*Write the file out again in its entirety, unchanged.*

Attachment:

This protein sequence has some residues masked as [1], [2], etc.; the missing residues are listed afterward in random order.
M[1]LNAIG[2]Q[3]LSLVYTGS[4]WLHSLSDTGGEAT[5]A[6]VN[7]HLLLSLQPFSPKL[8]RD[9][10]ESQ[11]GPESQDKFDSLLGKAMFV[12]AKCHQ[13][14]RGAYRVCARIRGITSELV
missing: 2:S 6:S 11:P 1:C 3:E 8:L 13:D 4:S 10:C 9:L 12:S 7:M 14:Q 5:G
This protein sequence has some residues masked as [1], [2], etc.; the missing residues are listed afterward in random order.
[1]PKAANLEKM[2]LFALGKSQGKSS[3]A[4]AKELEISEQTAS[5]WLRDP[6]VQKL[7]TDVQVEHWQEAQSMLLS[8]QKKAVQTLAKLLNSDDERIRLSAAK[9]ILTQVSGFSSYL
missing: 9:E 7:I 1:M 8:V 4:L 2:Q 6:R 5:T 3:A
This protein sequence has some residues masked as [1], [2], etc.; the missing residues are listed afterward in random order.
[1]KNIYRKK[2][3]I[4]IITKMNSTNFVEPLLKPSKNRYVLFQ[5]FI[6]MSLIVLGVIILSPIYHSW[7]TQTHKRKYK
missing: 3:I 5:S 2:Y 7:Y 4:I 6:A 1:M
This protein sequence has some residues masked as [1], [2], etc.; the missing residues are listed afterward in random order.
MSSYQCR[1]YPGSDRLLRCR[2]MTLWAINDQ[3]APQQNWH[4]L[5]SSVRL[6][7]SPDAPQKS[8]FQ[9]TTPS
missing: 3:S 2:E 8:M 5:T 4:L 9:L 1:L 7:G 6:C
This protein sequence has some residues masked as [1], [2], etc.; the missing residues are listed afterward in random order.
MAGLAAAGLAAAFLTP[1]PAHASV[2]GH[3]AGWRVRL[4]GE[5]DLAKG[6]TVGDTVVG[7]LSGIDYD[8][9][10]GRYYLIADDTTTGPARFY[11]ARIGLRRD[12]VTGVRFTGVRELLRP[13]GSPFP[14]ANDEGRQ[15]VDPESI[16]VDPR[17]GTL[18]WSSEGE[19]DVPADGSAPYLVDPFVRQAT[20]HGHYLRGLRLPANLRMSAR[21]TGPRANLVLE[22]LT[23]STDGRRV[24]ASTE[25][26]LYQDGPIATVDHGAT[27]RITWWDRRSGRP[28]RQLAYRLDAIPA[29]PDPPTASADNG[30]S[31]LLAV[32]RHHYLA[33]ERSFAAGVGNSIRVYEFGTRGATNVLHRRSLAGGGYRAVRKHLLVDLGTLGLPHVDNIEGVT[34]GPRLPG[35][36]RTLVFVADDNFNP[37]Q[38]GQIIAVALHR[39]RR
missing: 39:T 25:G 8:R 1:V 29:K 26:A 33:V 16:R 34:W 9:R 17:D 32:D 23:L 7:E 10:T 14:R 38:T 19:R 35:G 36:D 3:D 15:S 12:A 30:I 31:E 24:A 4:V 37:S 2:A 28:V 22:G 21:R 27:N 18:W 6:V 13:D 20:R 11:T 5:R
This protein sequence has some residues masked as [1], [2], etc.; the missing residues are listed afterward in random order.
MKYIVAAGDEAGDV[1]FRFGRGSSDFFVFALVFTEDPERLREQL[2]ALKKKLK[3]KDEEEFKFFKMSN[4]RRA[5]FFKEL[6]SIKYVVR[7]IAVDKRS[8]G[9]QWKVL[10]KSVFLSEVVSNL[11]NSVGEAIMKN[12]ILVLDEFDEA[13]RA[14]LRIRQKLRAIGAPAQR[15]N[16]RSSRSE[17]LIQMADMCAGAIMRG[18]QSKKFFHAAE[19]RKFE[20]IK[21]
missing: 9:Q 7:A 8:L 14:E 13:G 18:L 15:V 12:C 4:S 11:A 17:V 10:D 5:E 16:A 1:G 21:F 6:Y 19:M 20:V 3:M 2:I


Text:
This protein sequence has some residues masked as [1], [2], etc.; the missing residues are listed afterward in random order.
M[1]LNAIG[2]Q[3]LSLVYTGS[4]WLHSLSDTGGEAT[5]A[6]VN[7]HLLLSLQPFSPKL[8]RD[9][10]ESQ[11]GPESQDKFDSLLGKAMFV[12]AKCHQ[13][14]RGAYRVCARIRGITSELV
missing: 2:S 6:S 11:P 1:C 3:E 8:L 13:D 4:S 10:C 9:L 12:S 7:M 14:Q 5:G
This protein sequence has some residues masked as [1], [2], etc.; the missing residues are listed afterward in random order.
[1]PKAANLEKM[2]LFALGKSQGKSS[3]A[4]AKELEISEQTAS[5]WLRDP[6]VQKL[7]TDVQVEHWQEAQSMLLS[8]QKKAVQTLAKLLNSDDERIRLSAAK[9]ILTQVSGFSSYL
missing: 9:E 7:I 1:M 8:V 4:L 2:Q 6:R 5:T 3:A
This protein sequence has some residues masked as [1], [2], etc.; the missing residues are listed afterward in random order.
[1]KNIYRKK[2][3]I[4]IITKMNSTNFVEPLLKPSKNRYVLFQ[5]FI[6]MSLIVLGVIILSPIYHSW[7]TQTHKRKYK
missing: 3:I 5:S 2:Y 7:Y 4:I 6:A 1:M
This protein sequence has some residues masked as [1], [2], etc.; the missing residues are listed afterward in random order.
MSSYQCR[1]YPGSDRLLRCR[2]MTLWAINDQ[3]APQQNWH[4]L[5]SSVRL[6][7]SPDAPQKS[8]FQ[9]TTPS
missing: 3:S 2:E 8:M 5:T 4:L 9:L 1:L 7:G 6:C
This protein sequence has some residues masked as [1], [2], etc.; the missing residues are listed afterward in random order.
MAGLAAAGLAAAFLTP[1]PAHASV[2]GH[3]AGWRVRL[4]GE[5]DLAKG[6]TVGDTVVG[7]LSGIDYD[8][9][10]GRYYLIADDTTTGPARFY[11]ARIGLRRD[12]VTGVRFTGVRELLRP[13]GSPFP[14]ANDEGRQ[15]VDPESI[16]VDPR[17]GTL[18]WSSEGE[19]DVPADGSAPYLVDPFVRQAT[20]HGHYLRGLRLPANLRMSAR[21]TGPRANLVLE[22]LT[23]STDGRRV[24]ASTE[25][26]LYQDGPIATVDHGAT[27]RITWWDRRSGRP[28]RQLAYRLDAIPA[29]PDPPTASADNG[30]S[31]LLAV[32]RHHYLA[33]ERSFAAGVGNSIRVYEFGTRGATNVLHRRSLAGGGYRAVRKHLLVDLGTLGLPHVDNIEGVT[34]GPRLPG[35][36]RTLVFVADDNFNP[37]Q[38]GQIIAVALHR[39]RR
missing: 39:T 25:G 8:R 1:V 29:K 26:A 33:V 16:R 34:W 9:R 17:D 32:D 23:L 7:E 10:T 14:R 38:T 19:R 35:G 36:D 3:D 15:S 12:A 30:I 31:E 24:A 4:V 37:S 2:A 28:V 22:G 21:R 27:N 18:W 6:V 13:D 20:R 11:T 5:R
This protein sequence has some residues masked as [1], [2], etc.; the missing residues are listed afterward in random order.
MKYIVAAGDEAGDV[1]FRFGRGSSDFFVFALVFTEDPERLREQL[2]ALKKKLK[3]KDEEEFKFFKMSN[4]RRA[5]FFKEL[6]SIKYVVR[7]IAVDKRS[8]G[9]QWKVL[10]KSVFLSEVVSNL[11]NSVGEAIMKN[12]ILVLDEFDEA[13]RA[14]LRIRQKLRAIGAPAQR[15]N[16]RSSRSE[17]LIQMADMCAGAIMRG[18]QSKKFFHAAE[19]RKFE[20]IK[21]
missing: 9:Q 7:A 8:L 14:E 13:G 18:L 15:V 12:C 4:S 11:A 17:V 10:D 5:E 16:A 1:G 21:F 6:Y 19:M 20:V 3:M 2:I